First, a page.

The Virginia Cavaliers fought through adversity in a major way on Saturday, overcoming a 15-point deficit to defeat the Georgia Tech Yellow Jackets 40-36 and earn bowl edibility for the first time since 2011. The wet and chilly conditions made for a sloppy first half, particularly on offense, but the Cavaliers scored 27 points in the second half and got enough stops to secure the win. Below are the keys to the game, as well as a look ahead to the upcoming game against Louisville this weekend.
Keys to the Game:
Toughness: Head coach Bronco Mendenhall has been preaching toughness from the moment he arrived in Charlottesville, and that mentality was on display against Georgia Tech. The weather on Saturday afternoon was absolutely dismal – a steady rain came down all afternoon, and the temperature never rose above 54 degrees. The Virginia offense had a number of good opportunities, but drops and poor execution – perhaps a result of the weather – resulted in only six points and 138 total yards of offense in the first half. After the Yellow Jackets scored a touchdown with 2:31 left in the second quarter, wide receiver Joe Reed took the ensuing kickoff back 92 yards for a touchdown to keep the score close at the half. But Georgia Tech reeled off 14 points in the first 35 seconds of the second half, and Cavaliers found themselves down two scores after going into halftime only down one point.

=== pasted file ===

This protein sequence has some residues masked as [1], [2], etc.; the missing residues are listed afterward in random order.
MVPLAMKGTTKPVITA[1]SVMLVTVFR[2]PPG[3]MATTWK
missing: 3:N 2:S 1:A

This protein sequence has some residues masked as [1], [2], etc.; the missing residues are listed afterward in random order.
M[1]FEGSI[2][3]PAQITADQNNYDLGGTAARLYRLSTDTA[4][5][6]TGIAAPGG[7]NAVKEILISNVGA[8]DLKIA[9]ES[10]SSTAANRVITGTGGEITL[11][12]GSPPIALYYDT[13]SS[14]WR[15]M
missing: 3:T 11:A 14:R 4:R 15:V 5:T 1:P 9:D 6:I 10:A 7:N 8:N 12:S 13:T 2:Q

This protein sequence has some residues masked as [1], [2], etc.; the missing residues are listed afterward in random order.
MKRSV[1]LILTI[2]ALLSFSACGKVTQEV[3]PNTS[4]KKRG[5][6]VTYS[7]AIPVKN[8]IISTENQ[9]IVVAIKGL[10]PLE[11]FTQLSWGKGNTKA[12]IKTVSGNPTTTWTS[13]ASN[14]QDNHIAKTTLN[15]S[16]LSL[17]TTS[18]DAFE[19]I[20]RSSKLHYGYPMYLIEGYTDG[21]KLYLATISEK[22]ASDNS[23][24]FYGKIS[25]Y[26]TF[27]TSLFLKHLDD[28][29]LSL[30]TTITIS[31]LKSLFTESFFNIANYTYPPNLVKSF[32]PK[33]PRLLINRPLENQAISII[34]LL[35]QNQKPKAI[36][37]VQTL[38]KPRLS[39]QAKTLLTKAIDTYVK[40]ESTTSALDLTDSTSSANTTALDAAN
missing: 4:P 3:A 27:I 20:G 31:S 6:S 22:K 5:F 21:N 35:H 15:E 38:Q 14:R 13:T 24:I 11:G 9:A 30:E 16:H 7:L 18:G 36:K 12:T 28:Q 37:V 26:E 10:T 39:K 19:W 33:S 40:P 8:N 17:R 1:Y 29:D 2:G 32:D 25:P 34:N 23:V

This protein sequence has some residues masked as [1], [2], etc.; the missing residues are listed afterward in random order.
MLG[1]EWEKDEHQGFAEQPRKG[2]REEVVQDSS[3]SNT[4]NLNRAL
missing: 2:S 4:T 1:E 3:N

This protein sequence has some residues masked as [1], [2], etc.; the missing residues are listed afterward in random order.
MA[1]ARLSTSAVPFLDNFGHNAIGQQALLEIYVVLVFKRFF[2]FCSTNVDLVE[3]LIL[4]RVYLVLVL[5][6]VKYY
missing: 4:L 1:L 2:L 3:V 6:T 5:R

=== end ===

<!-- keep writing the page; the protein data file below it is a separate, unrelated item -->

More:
Yet the Cavaliers never stopped fighting. After quarterback Kurt Benkert’s first throw of the second half was intercepted and returned for a touchdown by linebacker Bruce Jordan-Swilling, Benkert bounced back, going 14-of-23 for 182 yards and three touchdowns after the pick. The last touchdown throw went to wide receiver Andre Levrone with 1:22 left to play, capping off a 64-yard drive that took less than two minutes and put the ‘Hoos ahead for good. Safety Quin Blanding and cornerback Brenton Nelson both had interceptions in the second half, linebacker Chris Peace had two sacks, and the Cavalier defense forced their first safety of the season. Virginia persevered through a difficult first half and elevated their play when it mattered most, and it resulted in a hard-fought victory.
Run Defense: Georgia Tech likes to run the ball, and they do it well – coach Paul Johnson’s triple-option attack entered the match-up against the ‘Hoos averaging almost 350 rushing yards per game, tops in the ACC. Further, despite Mendenhall saying he enjoys the challenge of defending against the option, it requires a very different defensive approach that can be difficult for teams to successfully adopt when they do not face option-style offenses regularly. None of that bothered the Cavaliers. The Yellow Jackets were never able to get the running game going – they ran for 220 yards, but needed 52 carries to get there. Excluding quarterback TaQuon Marshall’s 78-yard touchdown scamper that kicked off the third quarter, Georgia Tech averaged only 2.8 yards per carry. More importantly, the Virginia defense was particularly strong on first and second down. On average, the Yellow Jackets needed to gain 7.3 yards on their 17 third down tries, and they were only able to convert six of those tries into first downs. Defensive linemen Andrew Brown and Eli Hanbeck were in the opposing backfield all day, and the UVa linebackers consistently made plays in space. Shutting down the running game is crucial for any team facing Georgia Tech, and the Cavaliers’ ability to do so put them in a position to win the game.